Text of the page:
The other circuits have followed a three part test first outlined in Garland : (1) is the information relevant, (2) can the information be obtained by alternative means, and (3) is there a compelling interest in the information?
In the case before us the information is relevant. The district court found that the alternative means had been exhausted, and this finding is not clearly erroneous. Fed.R.Civ.P. 52. That leaves the third prong, compelling interest.
In Cervantes, the Eighth Circuit found no compelling interest when the mayor of St. Louis complained of four paragraphs in an 87 paragraph story. There was ample evidence showing that a thorough investigation preceded publication.5 The court said:
(If), in the course of pretrial discovery, an allegedly libeled plaintiff uncovers substantial evidence tending to show that the defendant's published assertions are so inherently improbable that there are strong reasons to doubt the veracity of the defense informant or the accuracy of his reports, the reasons favoring compulsory disclosure . . . become more compelling. Similarly, where pretrial discovery produces some factor which would support the conclusion that the defendant in fact entertained serious doubt as to the truth of the matters published, identification and examination of defense news sources seemingly would be in order, and traditional summary judgment doctrine would command pursuit of further discovery prior to adjudication of a summary judgment motion . . .
464 F.2d at 994.
In Carey, the D.C. Circuit found a compelling interest in disclosure. The record did not disclose a thorough investigative effort by the defendant. The plaintiff, a high official of the United Mine Workers, was accused of thwarting a government investigation by removing boxes of incriminating documents from his office at night over an indefinite period of weeks. The only evidence within the plaintiff's control that could disprove the story was his own testimony. Since the story was based solely on information from a confidential informant, the only way to determine recklessness was to examine the reliability of the informant.
Garland was similar to Carey. Judy Garland claimed she was defamed in a newspaper article that quoted an unnamed CBS executive. She sued CBS and deposed the two executives who supposedly had made the defamatory statement. Both denied having made it. Garland subpoenaed the reporter to determine the source of her information. The reporter's claim of privilege was overridden. The information was obviously relevant and there was no other proof reasonably available to Miss Garland.
Miller's case is more akin to Garland and Carey than it is to Cervantes. Unlike the mayor in Cervantes, Miller challenges every statement that refers to him and that could be interpreted as defamatory. Like the defendants in Carey and Garland, Transamerican's only source for the allegedly libelous comments is the informant. The only way that Miller can establish malice and prove his case is to show that Transamerican knew the story was false or that it was reckless to rely on the informant. In order to do that, he must know the informant's identity.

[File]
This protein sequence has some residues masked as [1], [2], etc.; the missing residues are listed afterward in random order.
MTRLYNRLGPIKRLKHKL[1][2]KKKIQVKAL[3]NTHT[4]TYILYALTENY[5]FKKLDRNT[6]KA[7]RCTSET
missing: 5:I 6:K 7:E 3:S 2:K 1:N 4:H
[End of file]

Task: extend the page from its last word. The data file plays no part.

We affirm the district court's order compelling disclosure of the informant's identity. On remand, the district court should protect the informant by restricting the information about the informant's identity to counsel and requiring that it be used strictly for the litigation. The district judge observed in his April 22, 1975 order that the material in the back-up file tended to undercut a showing of recklessness. After disclosure, further summary proceedings may be appropriate.
The decision of the district court is AFFIRMED and the matter is returned to the district court.
1. Transamerican Press has filed for bankruptcy and Overdrive is no longer published.
2. We proceed on this assumption for purposes of this opinion only. At oral argument, Miller's counsel said that although Miller is formally a Virginia domiciliary and formally has his principal place of business in Washington, D.C., in reality he lives and conducts most of his business in Texas. Transamerican's counsel disputed this, contending that there was nothing in the record to show it. We express no opinion on this dispute, which the trial court may have to resolve at a later stage of this case.
3. § 1070. Newsmen's refusal to disclose news source (a) A publisher, editor, reporter, or other person connected with or employed upon a newspaper, magazine, or other periodical publication, or by a press association or wire service, or any person who has been so connected or employed, cannot be adjudged in contempt by a judicial, legislative, administrative body, or any other body having the power to issue subpoenas, for refusing to disclose, in any proceeding as defined in Section 901, the source of any information procured while so connected or employed for publication in a newspaper, magazine or other periodical publication, or for refusing to disclose any unpublished information obtained or prepared in gathering, receiving or processing of information for communication to the public.
4. The California Assembly Committee on the Judiciary noted: . . . It should be noted that Section 1070, like the existing law, provides an immunity from being adjudged in contempt; it does not create a privilege. Thus, the section will not prevent the use of other sanctions for refusal of a newsman to make discovery when he is a party to a civil proceeding. (Emphasis added.) Assembly Committee on Judiciary, Comment on Cal.Evid.Code & 1070, reprinted at Cal.Evid.Code § 1070 (West, 1968).
5. The mayor complained that he had been defamed in an article entitled "The Mayor, The Mob and The Lawyer." The lawyer was Morris Shenker.